Names Behind the Music: Country Producer Owen Bradley

Next to the roundabout at the northern end of Music Row in Nashville is a small park where a bronze sculpture by artist Ernest Gary Smith sits on a circular brick platform. Music City dedicated the park to the music great seated at a piano. His name is Owen Bradley. He and his contemporary Chet Atkins created what became known as the Nashville Sound.

While Atkins achieved worldwide fame as an artist, Bradley’s name may not ring a bell everywhere. But even non-country listeners at one time or another have likely heard Patsy Cline sing “Crazy”, “I Fall to Pieces” or “Walkin’ After Midnight.” Those recordings, still played today, represent the signature Bradley production. In 1988, toward the end of his career, he also produced k. d. lang’s “Shadowland” album. When he died in 1998, he was in the process of recording Mandy Barnett who played Cline in the stage production of “Always…Patsy Cline.” You might guess, correctly, that he produced the soundtrack of “Sweet Dreams,” the movie bio of Cline along with the soundtrack for the Loretta Lynn story, “Coal Miner’s Daughter.”

The Nashville Sound came with the advent of rock ‘n roll. Country music before then had been heavy on fiddles and steel guitar. Bradley as well as Atkins developed a pop crossover version of country to widen appeal, using studio musicians, more strings than fiddles and background vocals to collectively smooth out the twang. Even pop rock artists like Buddy Holly recorded with Bradley as well as big country names like Loretta Lynn and Brenda Lee (Lee had 12 top ten hits in the Sixties). But he didn’t abandon traditional country altogether and also produced bluegrass music by Bill Monroe.

Born in Tennessee in 1915 and raised in Nashville, Bradley started out in his teens as a professional piano player. During this era of live music on radio, he joined WSM as an arranger, instrumentalist, music director and performer. In 1947, Bradley went to work for Decca Records as assistant to producer Paul Cohen. He eventually began producing himself. In 1951, he and his brother Harold opened a film studio, moving it to the street that would turn into Music Row. The Quonset hut attached to the building became the first recording studio located on the Row.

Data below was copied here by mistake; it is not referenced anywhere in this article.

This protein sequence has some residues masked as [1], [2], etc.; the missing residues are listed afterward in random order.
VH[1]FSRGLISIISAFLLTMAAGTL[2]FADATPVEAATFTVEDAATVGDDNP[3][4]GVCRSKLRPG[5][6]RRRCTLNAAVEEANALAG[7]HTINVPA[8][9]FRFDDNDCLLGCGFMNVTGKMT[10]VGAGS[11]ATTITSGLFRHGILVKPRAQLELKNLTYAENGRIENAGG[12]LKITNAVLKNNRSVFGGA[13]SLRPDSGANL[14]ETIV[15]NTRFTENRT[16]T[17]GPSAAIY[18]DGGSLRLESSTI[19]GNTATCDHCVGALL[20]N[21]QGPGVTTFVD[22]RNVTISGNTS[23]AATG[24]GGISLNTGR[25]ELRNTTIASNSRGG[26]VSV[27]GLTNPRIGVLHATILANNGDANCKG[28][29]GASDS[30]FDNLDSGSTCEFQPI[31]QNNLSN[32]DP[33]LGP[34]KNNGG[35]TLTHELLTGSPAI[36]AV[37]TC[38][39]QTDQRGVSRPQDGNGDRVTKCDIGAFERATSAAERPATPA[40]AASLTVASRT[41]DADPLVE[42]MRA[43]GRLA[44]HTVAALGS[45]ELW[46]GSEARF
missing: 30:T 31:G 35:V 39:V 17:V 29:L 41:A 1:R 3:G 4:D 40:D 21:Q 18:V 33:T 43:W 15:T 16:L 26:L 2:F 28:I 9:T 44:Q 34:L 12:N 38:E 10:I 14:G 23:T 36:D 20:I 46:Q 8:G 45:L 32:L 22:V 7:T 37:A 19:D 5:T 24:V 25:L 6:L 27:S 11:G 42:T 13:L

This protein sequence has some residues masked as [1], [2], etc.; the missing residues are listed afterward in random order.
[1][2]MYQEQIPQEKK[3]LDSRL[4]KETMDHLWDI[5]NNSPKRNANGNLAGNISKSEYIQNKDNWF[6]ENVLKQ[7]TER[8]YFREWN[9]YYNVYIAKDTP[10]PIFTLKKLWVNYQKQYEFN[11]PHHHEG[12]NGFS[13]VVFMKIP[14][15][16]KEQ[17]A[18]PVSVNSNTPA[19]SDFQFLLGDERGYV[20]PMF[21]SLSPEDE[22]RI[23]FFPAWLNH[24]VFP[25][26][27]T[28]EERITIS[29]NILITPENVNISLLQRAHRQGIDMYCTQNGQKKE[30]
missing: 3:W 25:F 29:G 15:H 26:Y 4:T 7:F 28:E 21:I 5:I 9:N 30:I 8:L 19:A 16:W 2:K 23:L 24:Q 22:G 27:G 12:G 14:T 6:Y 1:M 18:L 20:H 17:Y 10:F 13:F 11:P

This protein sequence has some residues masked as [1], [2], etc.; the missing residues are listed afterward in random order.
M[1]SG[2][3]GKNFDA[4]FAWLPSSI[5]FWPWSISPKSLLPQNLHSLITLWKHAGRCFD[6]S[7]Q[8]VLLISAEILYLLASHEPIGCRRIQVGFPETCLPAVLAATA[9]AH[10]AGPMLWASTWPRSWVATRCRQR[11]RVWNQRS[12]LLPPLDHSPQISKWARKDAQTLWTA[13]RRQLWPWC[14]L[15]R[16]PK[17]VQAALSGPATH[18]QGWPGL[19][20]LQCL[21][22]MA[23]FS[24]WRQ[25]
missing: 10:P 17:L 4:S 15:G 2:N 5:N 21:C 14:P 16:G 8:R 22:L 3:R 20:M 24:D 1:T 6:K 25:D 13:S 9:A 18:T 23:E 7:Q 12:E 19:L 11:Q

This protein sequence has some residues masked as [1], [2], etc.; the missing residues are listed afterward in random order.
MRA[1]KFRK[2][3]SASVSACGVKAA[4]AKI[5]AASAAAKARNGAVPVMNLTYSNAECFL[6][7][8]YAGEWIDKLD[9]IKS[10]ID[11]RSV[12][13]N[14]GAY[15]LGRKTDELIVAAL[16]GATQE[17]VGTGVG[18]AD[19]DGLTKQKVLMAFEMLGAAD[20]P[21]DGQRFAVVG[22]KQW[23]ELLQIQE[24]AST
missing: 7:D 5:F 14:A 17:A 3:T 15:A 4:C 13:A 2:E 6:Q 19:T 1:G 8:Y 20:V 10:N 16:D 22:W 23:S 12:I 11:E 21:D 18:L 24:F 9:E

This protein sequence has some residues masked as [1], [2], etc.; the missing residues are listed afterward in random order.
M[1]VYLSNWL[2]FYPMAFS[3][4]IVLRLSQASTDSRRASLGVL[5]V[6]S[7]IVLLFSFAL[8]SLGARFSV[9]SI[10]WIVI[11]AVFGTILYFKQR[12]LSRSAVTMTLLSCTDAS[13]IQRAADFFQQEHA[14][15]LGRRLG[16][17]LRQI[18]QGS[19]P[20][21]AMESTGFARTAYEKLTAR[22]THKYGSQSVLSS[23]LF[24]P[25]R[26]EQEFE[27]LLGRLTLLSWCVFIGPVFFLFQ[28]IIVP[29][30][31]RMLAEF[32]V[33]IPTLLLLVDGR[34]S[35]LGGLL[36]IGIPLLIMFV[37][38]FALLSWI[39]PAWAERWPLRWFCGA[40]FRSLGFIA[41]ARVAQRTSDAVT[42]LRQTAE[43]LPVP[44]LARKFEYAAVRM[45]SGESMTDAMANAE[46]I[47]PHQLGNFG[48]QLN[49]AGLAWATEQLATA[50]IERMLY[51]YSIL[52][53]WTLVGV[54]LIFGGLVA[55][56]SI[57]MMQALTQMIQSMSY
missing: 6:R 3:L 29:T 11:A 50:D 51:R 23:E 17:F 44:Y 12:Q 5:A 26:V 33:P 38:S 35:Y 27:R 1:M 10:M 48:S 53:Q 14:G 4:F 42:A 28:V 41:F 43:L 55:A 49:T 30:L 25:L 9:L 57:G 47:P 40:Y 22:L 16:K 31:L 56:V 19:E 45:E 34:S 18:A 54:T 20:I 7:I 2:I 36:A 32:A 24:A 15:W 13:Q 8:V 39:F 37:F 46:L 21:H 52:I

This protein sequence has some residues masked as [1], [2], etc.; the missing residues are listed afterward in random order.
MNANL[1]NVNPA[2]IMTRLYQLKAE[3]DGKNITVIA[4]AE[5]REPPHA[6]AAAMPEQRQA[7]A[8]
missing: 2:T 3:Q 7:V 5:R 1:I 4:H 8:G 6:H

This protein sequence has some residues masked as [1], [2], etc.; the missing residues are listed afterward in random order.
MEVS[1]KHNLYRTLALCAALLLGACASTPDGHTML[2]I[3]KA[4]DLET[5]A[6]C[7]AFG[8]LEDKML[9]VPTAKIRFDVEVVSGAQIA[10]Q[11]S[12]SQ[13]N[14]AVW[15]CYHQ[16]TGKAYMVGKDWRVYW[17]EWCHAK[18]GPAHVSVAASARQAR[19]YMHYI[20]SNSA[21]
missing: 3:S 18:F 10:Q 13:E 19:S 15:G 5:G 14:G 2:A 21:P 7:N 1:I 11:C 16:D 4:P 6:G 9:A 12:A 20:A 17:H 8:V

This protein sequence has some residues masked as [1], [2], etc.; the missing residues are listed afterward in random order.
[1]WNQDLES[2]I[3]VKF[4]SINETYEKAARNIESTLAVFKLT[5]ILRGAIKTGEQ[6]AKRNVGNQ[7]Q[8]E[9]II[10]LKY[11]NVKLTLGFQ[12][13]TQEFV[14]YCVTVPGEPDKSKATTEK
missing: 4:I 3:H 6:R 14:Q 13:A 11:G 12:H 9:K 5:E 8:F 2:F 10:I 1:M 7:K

With the departure of Cohen from Decca, Bradley took over as vice president of the Nashville division in 1958. It was during his Decca days that he blended pop with country music and helped take Patsy Cline to the top of the charts. He also produced tracks for artists who weren’t on Decca: Gene Vincent’s “Be Bop a Lula”, Marty Robbins’s “Singing the Blues” and Mark Dinning’s “Teen Angel.” Bradley released some instrumentals by his own group as well.

After Columbia bought their Music Row studio in 1962, the brothers opened another studio a few years later in the burbs of Nashville called Bradley’s Barn where both country acts and pop artists such as Gordon Lightfoot and Joan Baez recorded.

Bradley’s contribution made him an honored member of the Country Music Hall of Fame in 1974. If you didn’t know his name before, now you can understand why the bronze man at the piano stands as only one memorial to a legend in the industry.


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